FILE - Pension

(The Center Square) – The Michigan Legislature has approved a plan to improve the state’s retirement system and make it more stable.

Rep. Ann Bollin, R-Brighton Township, said the changes will protect pension recipients and taxpayers from spiraling costs.

“The changes we’re making now will offer long-term stability to the retirement system,” Bollin said. “This will prevent taxpayer costs from spiraling out of control in the future and help ensure retired public servants receive the pensions they were promised.”

Current law uses mortality tables, arguably outdated, and other assumptions to help determine benefits. House Bills 4263-66 would require updating mortality assumptions, adjusting the assumed rate of return, using layered amortization, and making other changes to ensure public pension obligations are adequately funded.

The plan also aims to reduce reconciliation payments from five years to three.

If signed into law, the plan would codify the current assumed rates of return and discount rates into statute, and eliminate retiree health care premium coverage for judges newly hired on or after this coming Sunday, and offer existing members the ability to monetize existing health care premium coverage and change to a health care savings plan.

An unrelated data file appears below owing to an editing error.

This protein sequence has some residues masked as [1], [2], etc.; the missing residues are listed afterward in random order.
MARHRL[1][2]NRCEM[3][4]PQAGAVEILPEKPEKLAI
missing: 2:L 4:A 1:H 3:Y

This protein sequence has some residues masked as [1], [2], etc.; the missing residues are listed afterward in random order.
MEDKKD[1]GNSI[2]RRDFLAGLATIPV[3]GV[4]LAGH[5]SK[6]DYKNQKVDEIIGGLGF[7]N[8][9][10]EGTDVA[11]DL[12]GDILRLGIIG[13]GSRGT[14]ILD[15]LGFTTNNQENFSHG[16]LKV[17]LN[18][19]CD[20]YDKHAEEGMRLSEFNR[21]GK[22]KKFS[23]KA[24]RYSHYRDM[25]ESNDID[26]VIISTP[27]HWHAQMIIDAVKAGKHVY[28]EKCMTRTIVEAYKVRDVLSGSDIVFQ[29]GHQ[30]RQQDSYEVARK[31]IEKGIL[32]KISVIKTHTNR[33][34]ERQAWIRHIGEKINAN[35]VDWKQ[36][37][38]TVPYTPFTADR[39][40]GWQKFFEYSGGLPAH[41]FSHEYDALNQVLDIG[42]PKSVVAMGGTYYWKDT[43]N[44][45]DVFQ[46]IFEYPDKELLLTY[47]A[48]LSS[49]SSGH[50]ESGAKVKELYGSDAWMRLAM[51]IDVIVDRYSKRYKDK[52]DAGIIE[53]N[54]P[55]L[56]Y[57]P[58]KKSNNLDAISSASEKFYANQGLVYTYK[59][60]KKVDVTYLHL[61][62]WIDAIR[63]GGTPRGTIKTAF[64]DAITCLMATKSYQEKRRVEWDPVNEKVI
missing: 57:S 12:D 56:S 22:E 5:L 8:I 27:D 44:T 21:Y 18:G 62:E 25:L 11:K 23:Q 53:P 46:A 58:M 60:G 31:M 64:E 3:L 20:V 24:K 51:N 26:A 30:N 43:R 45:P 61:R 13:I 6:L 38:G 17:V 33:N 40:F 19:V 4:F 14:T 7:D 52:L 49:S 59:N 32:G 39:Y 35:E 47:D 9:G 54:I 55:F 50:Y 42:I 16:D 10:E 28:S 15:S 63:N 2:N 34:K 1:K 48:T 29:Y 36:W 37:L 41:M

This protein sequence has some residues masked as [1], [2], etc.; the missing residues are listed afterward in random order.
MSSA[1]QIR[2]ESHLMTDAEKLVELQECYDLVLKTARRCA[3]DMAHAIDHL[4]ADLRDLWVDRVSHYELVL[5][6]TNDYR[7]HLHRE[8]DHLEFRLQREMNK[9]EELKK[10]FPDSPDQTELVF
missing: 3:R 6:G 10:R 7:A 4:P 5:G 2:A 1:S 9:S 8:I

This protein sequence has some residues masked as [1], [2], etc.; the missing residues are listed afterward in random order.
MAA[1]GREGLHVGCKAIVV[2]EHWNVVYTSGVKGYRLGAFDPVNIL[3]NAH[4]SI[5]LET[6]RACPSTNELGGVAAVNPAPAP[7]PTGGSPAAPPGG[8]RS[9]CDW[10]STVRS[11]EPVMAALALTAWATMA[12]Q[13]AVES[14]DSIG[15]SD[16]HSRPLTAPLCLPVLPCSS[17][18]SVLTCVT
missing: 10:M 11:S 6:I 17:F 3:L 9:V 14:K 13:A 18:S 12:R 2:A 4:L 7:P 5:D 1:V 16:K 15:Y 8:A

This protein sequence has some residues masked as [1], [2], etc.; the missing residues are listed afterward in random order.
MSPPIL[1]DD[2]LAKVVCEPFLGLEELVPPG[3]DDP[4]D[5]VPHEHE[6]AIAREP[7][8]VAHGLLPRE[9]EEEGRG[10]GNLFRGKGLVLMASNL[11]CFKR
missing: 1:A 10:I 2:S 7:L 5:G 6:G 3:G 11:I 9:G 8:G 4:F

“The assumed rate of return will be a more accurate reflection of the returns we see on a yearly basis,” Bollin said in a statement. “This will ensure adequate payments are made into our public retirement systems and provide better long-term solvency – because ultimately the state and its taxpayers would be on the hook if a public pension fund fails.”

The plan moves to Democratic Gov. Gretchen Whitmer for consideration. Whitmer’s office hasn’t responded to a request for comment.

Staff Reporter

Scott McClallen is a staff writer covering Michigan and Minnesota for The Center Square. A graduate of Hillsdale College, his work has appeared on Forbes.com and FEE.org. Previously, he worked as a financial analyst at Pepsi.